The Right-to-Life Lobby Has Some Trumpcare Demands — and Is Not in a Mood for Compromise

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Yes, conservatives wanting to repeal Obamacare regulations and moderates wanting more money are important to Senate passage of the GOP health-care bill. But don’t forget these people! Photo: JIM WATSON/AFP/Getty Images

As Senate Republicans deal with the complex process of trying to get to 50 “yea” votes for their version of Trumpcare, the prevailing calculus is about how to keep restive conservatives onboard while throwing money at the concerns of “moderates.” That is why yesterday’s CBO “score” of the bill, bad as it was, provided some glimmer of hope for Mitch McConnell. CBO showed individual market insurance premiums going down in a few years (mainly because the benefits such premiums would cover would shrink), addressing a key demand of conservatives. The score also showed $321 billion in deficit reduction — which in theory gives McConnell a golden slush bucket of $100 billion in free money to give party moderates for concessions like opioid-treatment programs, risk-pool funding, and perhaps a slower phase-out of Obamacare’s Medicaid expansion. It won’t be easy. With Rand Paul and Dean Heller looking un-buyable, McConnell has no margin for error at all. But it’s not beyond the realm of possibility.

There is another GOP faction, however, that absolutely must be placated for this legislation to pass, and nobody much is talking about it: the anti-abortion lobby. Indeed, here and there you read that McConnell might be able to get Susan Collins and Lisa Murkowski onboard by tossing out language “defunding” Planned Parenthood for a year.

That is not happening. Right-to-life advocates, who have veto power over the votes of multiple senators and probably even more House members, are making militant noises not just about the Planned Parenthood language —which, after all, was included in the 2015 “trial run” Obamacare repeal legislation over the objections of Collins and Murkowski — but about an additional provision added in the House that prohibits use of health-care tax credits to obtain private insurance that provides abortion services. Just yesterday Marjorie Dannenfelser of the Susan B. Anthony List and Tony Perkins of the Family Research Council conveyed their demands via Breitbart:

The expectations of the pro-life movement have been very clear: The health care bill must not indefinitely subsidize abortion and must re-direct abortion giant Planned Parenthood’s taxpayer funding to community health centers. The Senate discussion draft includes these pro-life priorities, but we remain very concerned that either of these priorities could be removed from the bill for procedural or political reasons. We are working closely with our pro-life allies in the Senate to prevent this from happening as it could result in our opposition.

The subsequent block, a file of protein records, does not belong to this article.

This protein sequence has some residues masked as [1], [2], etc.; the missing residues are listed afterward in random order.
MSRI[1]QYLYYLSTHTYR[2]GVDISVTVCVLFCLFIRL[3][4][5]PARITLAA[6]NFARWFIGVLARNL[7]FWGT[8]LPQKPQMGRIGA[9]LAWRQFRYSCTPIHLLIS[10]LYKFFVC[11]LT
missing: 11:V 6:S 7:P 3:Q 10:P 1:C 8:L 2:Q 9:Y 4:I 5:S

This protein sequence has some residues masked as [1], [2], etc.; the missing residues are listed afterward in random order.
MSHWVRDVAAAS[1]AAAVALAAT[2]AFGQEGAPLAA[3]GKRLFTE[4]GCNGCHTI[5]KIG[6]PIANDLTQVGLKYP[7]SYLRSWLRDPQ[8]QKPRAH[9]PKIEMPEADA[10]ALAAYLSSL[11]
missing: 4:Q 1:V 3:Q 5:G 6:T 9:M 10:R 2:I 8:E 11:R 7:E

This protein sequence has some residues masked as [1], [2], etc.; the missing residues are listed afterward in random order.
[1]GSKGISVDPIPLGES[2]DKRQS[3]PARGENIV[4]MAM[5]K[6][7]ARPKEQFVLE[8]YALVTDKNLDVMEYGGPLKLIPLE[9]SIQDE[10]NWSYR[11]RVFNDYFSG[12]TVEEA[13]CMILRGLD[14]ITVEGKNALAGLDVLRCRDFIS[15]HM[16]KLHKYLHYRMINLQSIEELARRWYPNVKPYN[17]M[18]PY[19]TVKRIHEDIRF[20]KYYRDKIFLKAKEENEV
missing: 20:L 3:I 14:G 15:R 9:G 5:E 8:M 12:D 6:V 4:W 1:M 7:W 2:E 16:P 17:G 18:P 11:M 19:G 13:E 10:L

The reference to “procedural” problems is an allusion to widespread reports that the Senate parliamentarian has ruled the language restricting use of tax credits as non-germane to the budget, which might mean it must be taken out of the bill lest it lose its status as a “budget reconciliation” measure that needs only 51 votes to pass. As the Breitbart piece goes on to explain, the RTLers want the Senate to overrule the parliamentarian on this point —which it can, but at the risk of opening the floodgates to other non-germane amendments, like the changes in Obamacare regulations so many conservatives want. Eventually, pushing aside the special Senate rules for consideration of the budget could amount to a backdoor abolition of the legislative filibuster, as senators seek to push every controversial piece of legislation imaginable into budget bills that cannot be filibustered. That is a precedent Mitch McConnell would be reluctant to set.

Perhaps Republicans can find a way to reframe the ban on use of tax credits for abortion services in a way that will keep it in the bill without undermining the parliamentarian. But make no mistake, they will ultimately have to obey the right-to-life lobby or find some other massive favor to bestow on it to avoid open opposition to the health-care bill. Had Supreme Court Justice Anthony Kennedy retired yesterday as some thought he might, anti-abortion advocates would have been so focused on replacing him with a sure fifth vote to overturn Roe v. Wade that they might not have cared as much about proving their clout in shaping Trumpcare. As it is, whips will crack as the Senate moves toward a vote.

The Right-to-Life Lobby Is Not in a Mood for Compromise